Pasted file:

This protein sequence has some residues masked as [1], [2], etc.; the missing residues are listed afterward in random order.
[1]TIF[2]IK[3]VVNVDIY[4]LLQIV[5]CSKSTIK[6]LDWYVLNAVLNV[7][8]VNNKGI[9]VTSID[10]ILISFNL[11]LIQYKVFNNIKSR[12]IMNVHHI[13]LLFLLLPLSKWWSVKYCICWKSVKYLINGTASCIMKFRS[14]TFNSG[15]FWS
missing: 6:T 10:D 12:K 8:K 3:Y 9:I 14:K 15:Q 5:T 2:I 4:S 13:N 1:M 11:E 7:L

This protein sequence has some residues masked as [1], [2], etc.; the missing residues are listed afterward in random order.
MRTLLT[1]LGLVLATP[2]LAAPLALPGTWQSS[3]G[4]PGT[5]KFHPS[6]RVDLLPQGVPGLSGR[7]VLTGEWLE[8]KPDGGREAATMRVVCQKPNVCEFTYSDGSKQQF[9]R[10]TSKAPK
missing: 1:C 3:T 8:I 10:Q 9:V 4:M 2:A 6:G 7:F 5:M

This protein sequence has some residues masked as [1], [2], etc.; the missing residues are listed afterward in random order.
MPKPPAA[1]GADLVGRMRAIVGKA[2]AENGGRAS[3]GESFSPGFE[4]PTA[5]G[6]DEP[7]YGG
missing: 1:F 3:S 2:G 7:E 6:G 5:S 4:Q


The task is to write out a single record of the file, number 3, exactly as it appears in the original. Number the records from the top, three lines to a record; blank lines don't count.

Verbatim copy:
This protein sequence has some residues masked as [1], [2], etc.; the missing residues are listed afterward in random order.
MPKPPAA[1]GADLVGRMRAIVGKA[2]AENGGRAS[3]GESFSPGFE[4]PTA[5]G[6]DEP[7]YGG
missing: 1:F 3:S 2:G 7:E 6:G 5:S 4:Q